Old FTL syntax

With the old FTL syntax the # was not required (prior 2.1 not even allowed) in the FTL tags. For example, you could write this:

  <h1>Welcome ${user}!</h1>
  <p>We have there animals:
  <list animals as animal>
    <li>${animal.name} for ${animal.price} Euros
  <include "common_footer.html">

While the #-less syntax was more natural for HTML authors, it had too many drawbacks, so finally we have decided to deprecate it. With the newer syntax (a.k.a "strict syntax"), the # is strictly required. That is, things like <include "common_footer.html"> will go to the output as is, since they are not considered as FTL tags. Note that user-defined directives use @ instead of #.

However, to give users time to prepare for this change, in FreeMarker 2.1 and 2.2 the usage of # is optional, unless the programmer enables strict syntax mode in the FreeMarker configuration by calling setStrictSyntaxMode(true) on Configuration. In fact, we strongly recommend this to programmers. Starting from some later release this setting will be initially set to true. Also, you can specify if you want to use strict syntax or old syntax in the template files with the ftl directive.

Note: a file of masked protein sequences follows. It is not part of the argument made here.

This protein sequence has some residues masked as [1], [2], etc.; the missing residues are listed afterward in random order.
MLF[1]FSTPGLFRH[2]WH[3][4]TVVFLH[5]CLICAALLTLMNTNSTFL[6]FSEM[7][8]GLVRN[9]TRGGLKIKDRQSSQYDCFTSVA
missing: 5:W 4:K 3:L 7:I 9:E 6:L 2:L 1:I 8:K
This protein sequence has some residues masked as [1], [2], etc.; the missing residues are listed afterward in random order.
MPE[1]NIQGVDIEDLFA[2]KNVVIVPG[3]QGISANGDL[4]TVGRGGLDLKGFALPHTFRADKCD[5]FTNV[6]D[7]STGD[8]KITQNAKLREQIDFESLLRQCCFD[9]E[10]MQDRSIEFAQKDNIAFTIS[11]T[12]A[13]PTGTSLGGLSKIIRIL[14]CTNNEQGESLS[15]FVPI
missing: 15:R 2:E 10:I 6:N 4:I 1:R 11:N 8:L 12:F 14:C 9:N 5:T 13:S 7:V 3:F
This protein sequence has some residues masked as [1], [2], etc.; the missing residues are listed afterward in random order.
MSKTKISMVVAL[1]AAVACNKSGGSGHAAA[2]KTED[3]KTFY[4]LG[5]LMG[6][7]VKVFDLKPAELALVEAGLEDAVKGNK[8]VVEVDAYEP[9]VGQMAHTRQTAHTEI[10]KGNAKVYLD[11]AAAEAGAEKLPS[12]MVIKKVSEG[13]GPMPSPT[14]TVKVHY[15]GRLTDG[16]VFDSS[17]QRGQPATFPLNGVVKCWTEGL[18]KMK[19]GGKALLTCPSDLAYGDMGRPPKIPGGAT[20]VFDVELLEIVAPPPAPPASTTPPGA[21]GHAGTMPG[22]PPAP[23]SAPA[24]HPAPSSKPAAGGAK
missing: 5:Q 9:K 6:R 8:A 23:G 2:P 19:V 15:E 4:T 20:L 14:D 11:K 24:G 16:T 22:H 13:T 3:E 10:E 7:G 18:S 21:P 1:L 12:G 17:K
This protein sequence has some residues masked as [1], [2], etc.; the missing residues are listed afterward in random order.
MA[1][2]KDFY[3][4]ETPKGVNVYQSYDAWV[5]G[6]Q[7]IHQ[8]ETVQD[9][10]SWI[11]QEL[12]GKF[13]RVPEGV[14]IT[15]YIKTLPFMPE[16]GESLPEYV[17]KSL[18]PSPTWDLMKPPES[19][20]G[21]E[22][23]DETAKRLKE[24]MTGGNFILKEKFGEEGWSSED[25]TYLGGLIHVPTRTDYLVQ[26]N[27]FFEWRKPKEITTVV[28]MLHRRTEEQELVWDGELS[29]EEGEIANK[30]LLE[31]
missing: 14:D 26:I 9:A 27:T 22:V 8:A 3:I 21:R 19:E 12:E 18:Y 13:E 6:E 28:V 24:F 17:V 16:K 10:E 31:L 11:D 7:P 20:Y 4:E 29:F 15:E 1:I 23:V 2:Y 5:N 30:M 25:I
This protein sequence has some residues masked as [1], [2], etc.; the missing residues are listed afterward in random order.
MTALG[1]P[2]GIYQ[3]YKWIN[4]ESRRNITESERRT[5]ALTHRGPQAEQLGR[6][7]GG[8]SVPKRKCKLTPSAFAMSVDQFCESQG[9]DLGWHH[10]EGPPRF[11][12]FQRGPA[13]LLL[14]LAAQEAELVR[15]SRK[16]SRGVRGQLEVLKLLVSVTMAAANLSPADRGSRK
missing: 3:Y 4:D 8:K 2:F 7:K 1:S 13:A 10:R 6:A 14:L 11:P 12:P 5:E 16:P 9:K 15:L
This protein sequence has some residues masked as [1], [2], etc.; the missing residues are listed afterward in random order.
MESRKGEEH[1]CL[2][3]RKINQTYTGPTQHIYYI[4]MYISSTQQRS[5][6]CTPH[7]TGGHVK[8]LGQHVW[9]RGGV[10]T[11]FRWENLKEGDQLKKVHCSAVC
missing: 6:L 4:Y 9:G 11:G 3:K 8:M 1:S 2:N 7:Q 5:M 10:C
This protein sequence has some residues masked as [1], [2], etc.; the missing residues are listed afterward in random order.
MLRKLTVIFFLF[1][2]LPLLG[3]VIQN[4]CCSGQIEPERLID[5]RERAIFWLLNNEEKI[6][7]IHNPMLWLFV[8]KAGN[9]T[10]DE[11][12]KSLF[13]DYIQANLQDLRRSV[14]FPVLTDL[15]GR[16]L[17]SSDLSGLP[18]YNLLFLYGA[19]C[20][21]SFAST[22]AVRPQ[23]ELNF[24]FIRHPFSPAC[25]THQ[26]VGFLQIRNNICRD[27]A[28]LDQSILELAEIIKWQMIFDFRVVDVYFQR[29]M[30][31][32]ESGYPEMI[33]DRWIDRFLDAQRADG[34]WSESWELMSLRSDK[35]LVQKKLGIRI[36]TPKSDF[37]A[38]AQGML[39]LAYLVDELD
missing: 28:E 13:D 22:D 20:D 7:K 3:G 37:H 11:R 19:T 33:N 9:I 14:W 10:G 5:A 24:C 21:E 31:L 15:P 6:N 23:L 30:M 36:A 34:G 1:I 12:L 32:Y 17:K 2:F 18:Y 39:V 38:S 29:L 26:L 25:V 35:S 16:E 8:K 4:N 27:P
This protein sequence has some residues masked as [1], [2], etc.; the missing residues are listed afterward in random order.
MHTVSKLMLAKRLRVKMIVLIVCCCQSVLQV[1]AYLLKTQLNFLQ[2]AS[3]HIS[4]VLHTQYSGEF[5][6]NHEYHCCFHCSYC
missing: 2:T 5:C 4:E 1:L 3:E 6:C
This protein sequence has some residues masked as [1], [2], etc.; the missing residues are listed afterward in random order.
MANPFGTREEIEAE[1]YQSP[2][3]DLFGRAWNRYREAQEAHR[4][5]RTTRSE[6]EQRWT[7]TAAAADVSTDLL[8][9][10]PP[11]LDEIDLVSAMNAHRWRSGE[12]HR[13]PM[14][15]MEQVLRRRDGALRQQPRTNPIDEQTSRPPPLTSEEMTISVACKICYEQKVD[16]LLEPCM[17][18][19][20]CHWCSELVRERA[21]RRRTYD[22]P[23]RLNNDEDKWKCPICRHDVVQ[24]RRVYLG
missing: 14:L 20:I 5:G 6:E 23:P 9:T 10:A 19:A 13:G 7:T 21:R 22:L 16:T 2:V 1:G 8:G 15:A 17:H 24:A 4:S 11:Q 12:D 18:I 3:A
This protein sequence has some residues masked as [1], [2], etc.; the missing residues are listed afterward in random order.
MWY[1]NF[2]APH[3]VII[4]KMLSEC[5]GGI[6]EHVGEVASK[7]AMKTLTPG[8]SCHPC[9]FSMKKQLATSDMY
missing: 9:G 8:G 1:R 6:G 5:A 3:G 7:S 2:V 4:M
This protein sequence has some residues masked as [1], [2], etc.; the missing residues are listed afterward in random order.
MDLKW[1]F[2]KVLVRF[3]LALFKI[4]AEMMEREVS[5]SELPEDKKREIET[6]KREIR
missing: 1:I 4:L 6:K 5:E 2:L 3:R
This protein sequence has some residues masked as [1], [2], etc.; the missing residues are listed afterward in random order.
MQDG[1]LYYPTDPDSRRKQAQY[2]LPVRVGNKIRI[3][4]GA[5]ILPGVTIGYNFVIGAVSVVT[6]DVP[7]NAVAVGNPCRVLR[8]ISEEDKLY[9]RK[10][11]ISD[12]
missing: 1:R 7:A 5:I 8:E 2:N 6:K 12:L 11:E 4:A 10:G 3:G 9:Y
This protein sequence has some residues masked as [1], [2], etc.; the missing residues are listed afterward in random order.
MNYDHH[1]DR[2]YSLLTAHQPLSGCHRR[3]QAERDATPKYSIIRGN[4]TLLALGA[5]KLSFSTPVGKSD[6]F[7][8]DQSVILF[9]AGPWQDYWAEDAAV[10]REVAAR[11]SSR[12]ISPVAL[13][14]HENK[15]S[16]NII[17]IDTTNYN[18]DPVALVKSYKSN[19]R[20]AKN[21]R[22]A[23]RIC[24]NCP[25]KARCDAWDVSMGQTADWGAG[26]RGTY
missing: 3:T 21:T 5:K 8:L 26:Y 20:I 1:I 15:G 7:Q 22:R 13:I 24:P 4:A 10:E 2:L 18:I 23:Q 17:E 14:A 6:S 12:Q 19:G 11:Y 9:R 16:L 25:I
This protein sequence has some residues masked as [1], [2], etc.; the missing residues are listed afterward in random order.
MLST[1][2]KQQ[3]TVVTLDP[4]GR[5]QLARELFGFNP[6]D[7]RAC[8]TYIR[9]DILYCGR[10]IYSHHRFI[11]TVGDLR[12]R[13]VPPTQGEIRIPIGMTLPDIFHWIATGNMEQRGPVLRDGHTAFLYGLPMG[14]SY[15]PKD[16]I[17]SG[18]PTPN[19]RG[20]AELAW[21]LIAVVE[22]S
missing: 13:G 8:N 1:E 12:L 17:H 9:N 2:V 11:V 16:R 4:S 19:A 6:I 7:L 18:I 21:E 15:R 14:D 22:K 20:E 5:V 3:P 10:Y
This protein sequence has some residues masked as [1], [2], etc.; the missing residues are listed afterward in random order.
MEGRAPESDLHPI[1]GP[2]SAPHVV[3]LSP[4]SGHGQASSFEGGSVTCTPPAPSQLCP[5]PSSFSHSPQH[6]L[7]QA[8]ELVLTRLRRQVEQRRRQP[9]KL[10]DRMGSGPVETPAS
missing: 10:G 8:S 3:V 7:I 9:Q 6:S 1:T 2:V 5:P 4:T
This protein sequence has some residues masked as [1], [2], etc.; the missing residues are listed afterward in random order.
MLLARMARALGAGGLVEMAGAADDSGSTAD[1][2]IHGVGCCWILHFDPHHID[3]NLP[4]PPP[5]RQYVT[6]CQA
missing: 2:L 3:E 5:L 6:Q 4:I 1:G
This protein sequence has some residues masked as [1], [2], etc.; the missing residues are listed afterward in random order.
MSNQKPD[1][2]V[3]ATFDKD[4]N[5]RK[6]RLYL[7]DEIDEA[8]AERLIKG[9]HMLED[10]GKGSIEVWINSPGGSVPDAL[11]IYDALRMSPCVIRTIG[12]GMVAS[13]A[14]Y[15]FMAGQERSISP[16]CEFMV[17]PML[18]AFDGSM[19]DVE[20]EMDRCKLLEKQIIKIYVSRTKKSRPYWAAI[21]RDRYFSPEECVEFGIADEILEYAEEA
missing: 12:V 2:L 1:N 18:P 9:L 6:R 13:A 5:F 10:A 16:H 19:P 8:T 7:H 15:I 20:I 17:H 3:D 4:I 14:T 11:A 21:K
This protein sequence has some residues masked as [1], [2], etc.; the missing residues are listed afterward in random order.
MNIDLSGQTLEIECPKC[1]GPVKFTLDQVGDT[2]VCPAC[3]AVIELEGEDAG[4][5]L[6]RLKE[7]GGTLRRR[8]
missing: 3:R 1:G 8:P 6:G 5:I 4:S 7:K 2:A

The advantages of "strict syntax" over the legacy FTL syntax are:

  • Since all <#...> and </#...> are reserved for FTL:

    • We can introduce new directives without breaking backward compatibility.

    • We can detect if you made a typo, i.e. <#inculde ...> is treated as parse-time error, rather than silently treated as simple text.

    • It is easier for third-party tools to handle templates (e.g. do syntax highlighting), especially since they don't have to know about the new directives introduced with new releases.

    • Templates are more readable, since it is easier to spot <#...> tags embedded into HTML or other markup.

  • <# and </# is illegal XML (except in CDATA sections), and illegal in almost all other SGML applications, so they can't interfere with the tags used in the static text parts (e.g. if you have include element in the generated XML).